How to Use and Easily Identify Your Silver Solders

If you do much soldering, it is a good idea to have solder in different melting temperatures. I use Sheet Solder as opposed to Wire Solder, it is just easier for me to work with. Today I will get a little “technical” and show you how I go about using the different solders and how I keep them separated from each other. Sometimes numbers are a little confusing to follow, so bear with me.

Solder ID Header

The most common Silver Solders come in:

Easy with a melting temperature of approx. 1,325°F

Medium with a melting temperature of approx. 1,360°F

Hard with a melting temperature of approx. 1,450°F

I use all three of these in different situations. For the majority of the silver soldering I do, I like to use Medium Solder, unless I have a lot of soldering operations to do. If I have a lot of soldering to do to a piece, I will start soldering with Hard Solder, then move to Medium Solder. I also use Hard Solder to size rings, if I am sure the ring has not been sized before. I seldom use Easy Solder unless there has been a lot of soldering on the piece before I solder on it, to ensure I do not melt the existing solder in the piece leaving solder lines of having the piece fall apart.

I have found the lower the melting temperature, the more alloys are in the solder and the easier it is to see the solder seam when finished, it is a bit darker in color. The reason I like to work with Medium more than Hard is that Hard solder is closer to the melting temperature of Sterling Silver. Some sterling has a solidus melting temperature of 1475°F, just 25°F higher than the melting temp of Hard Solder (Solidus is the temperature at which a metal starts to melt) and a liquidus flow point of 1640°F. (Liquidus is the temperature at which it is fully melted) I use a Mini Torch to solder with which allows me to control the heat pretty easy.

Solder

Now how do I go about keeping my solders separated from one another? I have tried different colored Permanent Markers (Green-Easy, Black-Medium, Red Hard) and that works ok, but sometimes it wears off. What I like to do is use a Split Mandrel with sandpaper in my Foredom and sand the back of the sheet solder.

Solder ID (1) Solder ID (2) Solder ID (4)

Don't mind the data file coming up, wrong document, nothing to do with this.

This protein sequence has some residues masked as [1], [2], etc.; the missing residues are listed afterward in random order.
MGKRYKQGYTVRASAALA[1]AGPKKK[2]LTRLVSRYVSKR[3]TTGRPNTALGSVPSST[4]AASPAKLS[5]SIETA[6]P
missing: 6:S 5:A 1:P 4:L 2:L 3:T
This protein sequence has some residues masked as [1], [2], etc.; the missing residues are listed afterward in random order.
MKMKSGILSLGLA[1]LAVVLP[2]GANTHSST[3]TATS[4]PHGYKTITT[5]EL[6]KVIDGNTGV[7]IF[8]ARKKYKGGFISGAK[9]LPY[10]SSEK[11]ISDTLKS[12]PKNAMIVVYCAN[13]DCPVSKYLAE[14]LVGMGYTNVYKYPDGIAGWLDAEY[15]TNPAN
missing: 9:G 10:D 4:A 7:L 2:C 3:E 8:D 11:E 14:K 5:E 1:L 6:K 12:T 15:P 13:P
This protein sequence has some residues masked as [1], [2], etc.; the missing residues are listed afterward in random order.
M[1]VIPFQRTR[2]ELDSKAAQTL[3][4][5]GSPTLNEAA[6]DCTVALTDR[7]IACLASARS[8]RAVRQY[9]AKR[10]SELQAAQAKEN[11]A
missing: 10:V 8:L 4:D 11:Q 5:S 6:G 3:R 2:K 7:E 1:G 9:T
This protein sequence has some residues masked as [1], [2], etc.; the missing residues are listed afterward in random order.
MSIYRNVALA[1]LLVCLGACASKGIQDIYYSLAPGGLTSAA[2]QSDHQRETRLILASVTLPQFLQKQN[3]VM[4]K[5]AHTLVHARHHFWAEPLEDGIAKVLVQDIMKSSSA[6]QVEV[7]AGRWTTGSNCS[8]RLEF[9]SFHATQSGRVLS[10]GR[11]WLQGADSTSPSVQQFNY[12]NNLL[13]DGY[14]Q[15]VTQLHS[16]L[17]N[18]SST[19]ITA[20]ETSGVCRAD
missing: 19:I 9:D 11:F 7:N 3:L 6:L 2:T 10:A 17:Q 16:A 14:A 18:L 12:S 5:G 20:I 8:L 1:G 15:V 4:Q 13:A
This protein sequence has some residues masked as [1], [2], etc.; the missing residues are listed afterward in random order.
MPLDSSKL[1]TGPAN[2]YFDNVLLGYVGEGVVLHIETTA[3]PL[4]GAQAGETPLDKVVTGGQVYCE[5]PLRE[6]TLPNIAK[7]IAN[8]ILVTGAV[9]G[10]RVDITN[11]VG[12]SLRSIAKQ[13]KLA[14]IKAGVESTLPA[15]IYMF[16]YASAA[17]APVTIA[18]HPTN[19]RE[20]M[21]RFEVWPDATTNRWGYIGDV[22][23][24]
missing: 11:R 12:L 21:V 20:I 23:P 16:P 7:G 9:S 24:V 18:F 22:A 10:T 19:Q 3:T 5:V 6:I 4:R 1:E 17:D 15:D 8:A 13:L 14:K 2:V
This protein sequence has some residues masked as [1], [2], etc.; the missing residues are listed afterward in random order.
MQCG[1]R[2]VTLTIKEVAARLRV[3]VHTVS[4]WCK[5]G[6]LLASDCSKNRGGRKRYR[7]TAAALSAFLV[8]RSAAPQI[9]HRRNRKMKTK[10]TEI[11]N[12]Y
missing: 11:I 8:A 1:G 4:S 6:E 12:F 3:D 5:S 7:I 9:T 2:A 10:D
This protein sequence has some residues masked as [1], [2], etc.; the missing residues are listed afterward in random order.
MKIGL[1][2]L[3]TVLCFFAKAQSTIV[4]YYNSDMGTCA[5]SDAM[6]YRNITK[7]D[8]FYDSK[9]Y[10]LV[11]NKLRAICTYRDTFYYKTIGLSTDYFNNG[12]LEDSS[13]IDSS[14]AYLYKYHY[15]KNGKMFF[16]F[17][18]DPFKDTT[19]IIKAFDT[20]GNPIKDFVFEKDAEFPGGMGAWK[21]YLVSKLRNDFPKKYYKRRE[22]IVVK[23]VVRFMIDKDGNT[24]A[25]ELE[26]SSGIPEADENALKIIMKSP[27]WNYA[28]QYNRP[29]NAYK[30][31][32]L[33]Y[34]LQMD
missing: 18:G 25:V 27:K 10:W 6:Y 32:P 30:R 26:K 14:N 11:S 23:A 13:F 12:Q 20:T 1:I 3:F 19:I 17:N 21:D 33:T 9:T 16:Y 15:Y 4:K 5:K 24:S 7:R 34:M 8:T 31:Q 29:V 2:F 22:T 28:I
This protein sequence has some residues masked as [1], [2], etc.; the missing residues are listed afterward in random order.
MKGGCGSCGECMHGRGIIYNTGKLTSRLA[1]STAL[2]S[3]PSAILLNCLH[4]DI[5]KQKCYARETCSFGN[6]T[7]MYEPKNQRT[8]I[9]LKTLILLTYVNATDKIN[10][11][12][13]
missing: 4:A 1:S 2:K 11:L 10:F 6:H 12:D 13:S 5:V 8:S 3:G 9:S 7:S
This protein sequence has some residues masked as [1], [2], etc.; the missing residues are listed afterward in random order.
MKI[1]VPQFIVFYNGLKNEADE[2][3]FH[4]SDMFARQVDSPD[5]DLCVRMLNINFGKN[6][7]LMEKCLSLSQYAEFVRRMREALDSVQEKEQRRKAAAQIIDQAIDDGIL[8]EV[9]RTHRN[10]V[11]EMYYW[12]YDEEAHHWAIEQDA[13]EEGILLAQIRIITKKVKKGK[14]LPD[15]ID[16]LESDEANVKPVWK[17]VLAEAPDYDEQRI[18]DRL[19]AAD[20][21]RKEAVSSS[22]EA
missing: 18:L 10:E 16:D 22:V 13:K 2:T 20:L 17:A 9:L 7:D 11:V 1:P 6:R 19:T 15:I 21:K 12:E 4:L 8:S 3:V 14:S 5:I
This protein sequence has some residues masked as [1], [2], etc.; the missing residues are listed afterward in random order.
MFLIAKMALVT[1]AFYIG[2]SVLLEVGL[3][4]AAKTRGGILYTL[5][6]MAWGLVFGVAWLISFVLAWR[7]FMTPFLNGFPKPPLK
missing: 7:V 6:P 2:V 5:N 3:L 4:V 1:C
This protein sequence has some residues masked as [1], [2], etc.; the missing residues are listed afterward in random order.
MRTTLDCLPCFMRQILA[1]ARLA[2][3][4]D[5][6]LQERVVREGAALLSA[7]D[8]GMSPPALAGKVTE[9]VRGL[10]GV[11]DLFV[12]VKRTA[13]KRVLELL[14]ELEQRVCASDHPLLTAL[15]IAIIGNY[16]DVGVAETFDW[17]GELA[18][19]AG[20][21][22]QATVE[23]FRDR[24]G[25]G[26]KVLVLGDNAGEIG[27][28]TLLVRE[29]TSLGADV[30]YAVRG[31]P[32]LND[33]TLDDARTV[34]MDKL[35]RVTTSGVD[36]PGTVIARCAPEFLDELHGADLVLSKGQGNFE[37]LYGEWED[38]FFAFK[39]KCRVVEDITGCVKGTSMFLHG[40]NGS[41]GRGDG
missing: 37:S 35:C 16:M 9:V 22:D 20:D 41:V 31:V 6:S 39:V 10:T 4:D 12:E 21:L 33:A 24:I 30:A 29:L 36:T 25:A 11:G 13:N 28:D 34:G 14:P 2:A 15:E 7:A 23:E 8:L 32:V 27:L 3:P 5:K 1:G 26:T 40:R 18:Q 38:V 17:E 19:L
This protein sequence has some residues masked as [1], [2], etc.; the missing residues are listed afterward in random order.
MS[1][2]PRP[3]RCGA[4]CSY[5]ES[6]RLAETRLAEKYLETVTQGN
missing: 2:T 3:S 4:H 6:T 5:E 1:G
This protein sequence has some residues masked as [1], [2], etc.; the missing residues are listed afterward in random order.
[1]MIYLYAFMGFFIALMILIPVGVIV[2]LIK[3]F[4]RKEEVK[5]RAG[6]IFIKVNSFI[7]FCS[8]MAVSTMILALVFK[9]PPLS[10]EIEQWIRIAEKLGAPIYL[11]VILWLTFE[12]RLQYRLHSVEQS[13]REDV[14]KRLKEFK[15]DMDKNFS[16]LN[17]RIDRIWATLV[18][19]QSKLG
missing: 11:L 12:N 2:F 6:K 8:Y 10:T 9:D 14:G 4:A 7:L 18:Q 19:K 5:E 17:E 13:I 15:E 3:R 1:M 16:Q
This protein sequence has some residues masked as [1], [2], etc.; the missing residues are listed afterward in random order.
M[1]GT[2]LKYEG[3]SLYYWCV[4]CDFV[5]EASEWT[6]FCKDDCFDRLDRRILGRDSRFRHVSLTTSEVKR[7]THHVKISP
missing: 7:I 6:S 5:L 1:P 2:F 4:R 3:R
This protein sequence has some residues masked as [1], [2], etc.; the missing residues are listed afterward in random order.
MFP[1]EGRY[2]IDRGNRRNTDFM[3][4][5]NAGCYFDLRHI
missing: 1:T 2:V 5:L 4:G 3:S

After I have the back sanded, I take a sharpened scribe and scratch a series of small “EZ”, “M”, or “H” marks to identify the solder. As I use the solder, there is always more identifying letters.

Solder ID (5) Solder ID (6) Solder ID (7)

I only “clip” off the solder as I am using it. If I am doing a lot of soldering, I will clip off a bunch of pieces in different sizes, but for the most part I cut off only the pieces I am using at the time. I use a pair of Lindstroms Semi-Flush Cutters or Straight Sheers to cut my solder.

I hope all the numbers and solders weren’t too confusing. I don’t like to throw a bunch of numbers out there because I know sometimes stuff like that will make my eyes glaze over and I start thinking about my shopping list or chores I need to do.

As always, thanks for stopping by and Thank All Of You who have contributed to the website and Facebook via comments, emails, and Voicemail. You are making this community successful!

Now go dazzle someone with your talent and enthusiasm!

Doug

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2 Responses to How to Use and Easily Identify Your Silver Solders

  1. Lisa Anderson October 5, 2014 at 10:25 pm #

    Thanks for the organizational tip! -and I’m going to have to finally break down and spring for those Lindstrom cutters. Even the mid-priced ones just seem to get dull too fast.

  2. JewelryMonk October 6, 2014 at 6:11 am #

    Lisa, I have tried a lot of the other lower and mid priced ones, and I like these so much better. If you take care of them and don’t cut things you shouldn’t, they will last for years and years.